I don't remember the season, and IMDB doesn't have it listed, but that role was played by France Nuyen, a French actress of French and Vietnamese ancestry.

Mynamehere

Ha- all this about the tv characters of MASH vs the film reminds me of the job of then-contemporary tv series such as "Love Boat", they seemed to thrive on giving all those second-interest characters somewhere else to go! One step before b-string cameos. So you would see a contemporary hot-lips, of course not as hot-lips, but whats the difference, or a contemporary Radar, and so on.

Going over all this, it's funny to recall how Gould and Sutherland tried to sue to get RID of Altman from the film. They were actually not believing in him being able to pull something off...

Lance

Lots of excellent commentary here. One thing, though, Radar was not a secondary character like Klinger and Father Mulchahy. Almost right from the beginning the producers and writers built whole shows and many important subplots around him. I'll bet if you go back and count he has more lines and more scenes on his own in the first three seasons than Trapper, which may help explain why Wayne Rogers left the series.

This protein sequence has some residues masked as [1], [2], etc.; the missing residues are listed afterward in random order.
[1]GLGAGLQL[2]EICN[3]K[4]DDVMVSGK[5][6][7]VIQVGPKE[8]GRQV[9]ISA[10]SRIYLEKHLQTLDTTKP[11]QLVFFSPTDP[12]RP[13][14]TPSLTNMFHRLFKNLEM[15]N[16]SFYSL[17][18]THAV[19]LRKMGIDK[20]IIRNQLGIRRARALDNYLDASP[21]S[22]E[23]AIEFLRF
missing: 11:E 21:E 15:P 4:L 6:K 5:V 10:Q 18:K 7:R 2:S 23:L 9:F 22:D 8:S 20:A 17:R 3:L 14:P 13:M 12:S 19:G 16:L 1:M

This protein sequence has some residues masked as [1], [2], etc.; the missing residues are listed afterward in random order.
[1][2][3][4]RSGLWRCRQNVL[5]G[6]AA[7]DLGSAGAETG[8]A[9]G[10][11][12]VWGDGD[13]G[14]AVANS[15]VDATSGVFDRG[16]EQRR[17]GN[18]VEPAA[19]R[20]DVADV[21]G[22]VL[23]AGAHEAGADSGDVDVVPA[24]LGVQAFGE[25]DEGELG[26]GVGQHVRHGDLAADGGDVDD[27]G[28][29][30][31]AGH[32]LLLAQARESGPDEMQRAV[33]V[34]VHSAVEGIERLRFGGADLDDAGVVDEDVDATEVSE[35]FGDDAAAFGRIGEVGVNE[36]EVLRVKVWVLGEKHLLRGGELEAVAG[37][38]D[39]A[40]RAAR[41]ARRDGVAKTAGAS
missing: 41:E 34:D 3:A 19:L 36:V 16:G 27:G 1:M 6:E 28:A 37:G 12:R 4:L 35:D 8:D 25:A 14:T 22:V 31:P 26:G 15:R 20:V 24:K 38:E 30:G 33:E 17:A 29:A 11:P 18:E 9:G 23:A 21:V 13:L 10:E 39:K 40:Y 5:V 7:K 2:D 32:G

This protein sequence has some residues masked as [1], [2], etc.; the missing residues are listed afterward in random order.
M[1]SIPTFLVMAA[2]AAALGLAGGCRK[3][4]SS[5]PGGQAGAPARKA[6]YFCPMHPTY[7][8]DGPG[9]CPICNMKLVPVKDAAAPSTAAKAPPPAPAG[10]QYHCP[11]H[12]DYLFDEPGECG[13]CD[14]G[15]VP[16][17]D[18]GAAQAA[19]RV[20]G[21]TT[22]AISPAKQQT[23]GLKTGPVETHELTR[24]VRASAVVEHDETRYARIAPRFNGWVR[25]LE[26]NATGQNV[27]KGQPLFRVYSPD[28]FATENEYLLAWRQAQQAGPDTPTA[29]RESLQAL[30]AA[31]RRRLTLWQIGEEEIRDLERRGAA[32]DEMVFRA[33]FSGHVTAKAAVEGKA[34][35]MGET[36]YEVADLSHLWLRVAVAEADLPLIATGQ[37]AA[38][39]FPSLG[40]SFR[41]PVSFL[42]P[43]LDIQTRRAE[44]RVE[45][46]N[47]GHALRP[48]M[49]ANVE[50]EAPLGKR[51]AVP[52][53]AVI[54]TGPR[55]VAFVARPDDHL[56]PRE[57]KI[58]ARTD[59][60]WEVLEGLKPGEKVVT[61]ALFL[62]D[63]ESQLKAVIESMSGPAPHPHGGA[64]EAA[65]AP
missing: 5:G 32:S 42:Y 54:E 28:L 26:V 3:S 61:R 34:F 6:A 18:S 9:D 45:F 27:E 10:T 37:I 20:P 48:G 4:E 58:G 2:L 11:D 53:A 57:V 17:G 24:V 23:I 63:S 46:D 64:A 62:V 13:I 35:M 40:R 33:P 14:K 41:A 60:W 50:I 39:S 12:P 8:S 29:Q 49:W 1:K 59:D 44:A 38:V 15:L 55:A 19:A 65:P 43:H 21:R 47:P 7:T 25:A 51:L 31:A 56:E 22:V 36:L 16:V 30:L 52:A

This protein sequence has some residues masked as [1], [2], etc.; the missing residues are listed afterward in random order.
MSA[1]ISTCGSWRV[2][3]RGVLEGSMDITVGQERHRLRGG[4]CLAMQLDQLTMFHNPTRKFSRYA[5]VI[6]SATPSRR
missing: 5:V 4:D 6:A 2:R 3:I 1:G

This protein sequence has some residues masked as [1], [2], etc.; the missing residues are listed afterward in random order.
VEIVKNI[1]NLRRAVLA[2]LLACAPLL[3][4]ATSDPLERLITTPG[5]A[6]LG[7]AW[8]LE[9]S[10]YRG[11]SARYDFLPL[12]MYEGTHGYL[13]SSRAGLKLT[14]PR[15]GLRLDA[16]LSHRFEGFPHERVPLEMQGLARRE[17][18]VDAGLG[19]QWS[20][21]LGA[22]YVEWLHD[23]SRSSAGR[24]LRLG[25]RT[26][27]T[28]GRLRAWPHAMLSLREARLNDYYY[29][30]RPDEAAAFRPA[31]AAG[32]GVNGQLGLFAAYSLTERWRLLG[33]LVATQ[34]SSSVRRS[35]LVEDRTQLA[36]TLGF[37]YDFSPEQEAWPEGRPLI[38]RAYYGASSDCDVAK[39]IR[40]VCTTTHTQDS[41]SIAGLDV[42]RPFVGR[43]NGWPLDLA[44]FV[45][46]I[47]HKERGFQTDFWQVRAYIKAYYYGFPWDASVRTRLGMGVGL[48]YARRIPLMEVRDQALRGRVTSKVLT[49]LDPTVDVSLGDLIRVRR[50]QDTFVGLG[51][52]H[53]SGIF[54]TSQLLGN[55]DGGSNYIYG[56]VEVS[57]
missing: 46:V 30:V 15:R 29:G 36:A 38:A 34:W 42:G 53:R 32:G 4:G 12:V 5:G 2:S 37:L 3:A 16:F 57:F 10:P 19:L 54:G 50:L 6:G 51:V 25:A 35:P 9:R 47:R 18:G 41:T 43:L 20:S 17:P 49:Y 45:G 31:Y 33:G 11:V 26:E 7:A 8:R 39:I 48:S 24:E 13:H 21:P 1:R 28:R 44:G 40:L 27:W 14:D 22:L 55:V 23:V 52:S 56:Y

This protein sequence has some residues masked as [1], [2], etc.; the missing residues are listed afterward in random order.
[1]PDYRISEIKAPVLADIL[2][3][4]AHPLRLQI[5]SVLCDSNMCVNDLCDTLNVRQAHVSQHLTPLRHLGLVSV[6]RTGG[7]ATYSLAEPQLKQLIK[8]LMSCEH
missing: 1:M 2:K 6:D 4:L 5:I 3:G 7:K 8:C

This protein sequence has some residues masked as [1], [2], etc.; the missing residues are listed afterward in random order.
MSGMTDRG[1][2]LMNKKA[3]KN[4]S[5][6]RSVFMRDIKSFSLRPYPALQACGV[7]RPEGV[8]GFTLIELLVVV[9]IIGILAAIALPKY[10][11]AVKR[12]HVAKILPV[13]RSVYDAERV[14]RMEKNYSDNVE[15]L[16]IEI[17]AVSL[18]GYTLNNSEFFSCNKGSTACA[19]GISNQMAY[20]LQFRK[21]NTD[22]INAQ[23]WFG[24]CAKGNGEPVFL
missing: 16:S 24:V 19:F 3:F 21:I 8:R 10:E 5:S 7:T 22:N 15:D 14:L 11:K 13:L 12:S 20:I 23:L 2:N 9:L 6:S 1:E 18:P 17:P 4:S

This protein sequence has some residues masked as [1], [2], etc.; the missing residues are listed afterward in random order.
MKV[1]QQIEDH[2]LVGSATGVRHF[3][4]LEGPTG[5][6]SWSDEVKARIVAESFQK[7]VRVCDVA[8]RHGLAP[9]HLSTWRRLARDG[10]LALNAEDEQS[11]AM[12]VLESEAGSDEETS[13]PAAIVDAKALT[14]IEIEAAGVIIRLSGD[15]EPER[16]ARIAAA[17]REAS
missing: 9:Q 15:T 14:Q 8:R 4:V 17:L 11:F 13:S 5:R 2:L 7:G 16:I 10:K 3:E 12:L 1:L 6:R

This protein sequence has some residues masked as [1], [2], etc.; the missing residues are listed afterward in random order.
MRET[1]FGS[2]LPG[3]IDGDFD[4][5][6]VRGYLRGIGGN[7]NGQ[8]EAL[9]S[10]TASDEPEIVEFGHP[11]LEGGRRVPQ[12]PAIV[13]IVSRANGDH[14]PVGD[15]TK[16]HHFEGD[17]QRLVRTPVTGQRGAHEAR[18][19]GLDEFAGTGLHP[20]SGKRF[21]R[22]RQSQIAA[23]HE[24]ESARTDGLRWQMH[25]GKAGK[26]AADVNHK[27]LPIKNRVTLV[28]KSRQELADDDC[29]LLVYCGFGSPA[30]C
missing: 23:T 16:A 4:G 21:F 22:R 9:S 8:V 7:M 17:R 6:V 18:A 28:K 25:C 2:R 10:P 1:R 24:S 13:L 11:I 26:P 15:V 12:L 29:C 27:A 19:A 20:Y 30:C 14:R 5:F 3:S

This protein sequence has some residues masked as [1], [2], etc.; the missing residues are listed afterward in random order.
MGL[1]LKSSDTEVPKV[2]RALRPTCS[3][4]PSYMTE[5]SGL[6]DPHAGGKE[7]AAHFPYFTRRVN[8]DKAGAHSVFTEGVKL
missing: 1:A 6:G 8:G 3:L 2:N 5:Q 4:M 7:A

grimes

And let's not forget Margaret "Hot Lips" Houlihan's transformation into a blonde-dyed, permed, bra-less woman who looked remarkably like a '70s Loretta Swit. . . .

FW

TV ensemble-cast sitcoms end up like bands, only so many members fit the stage - Hawkeye, Trapper John(or substitutes),Frank Burns(or substitutes) Hotlips (i.e.the one and only Loretta Swit). They were always two opposing couples, which is precisely how bands also function.

The analogy would be, you may have liked George Harrison, but the plot of the Beatles story was expressed via Lennon-McCartney material.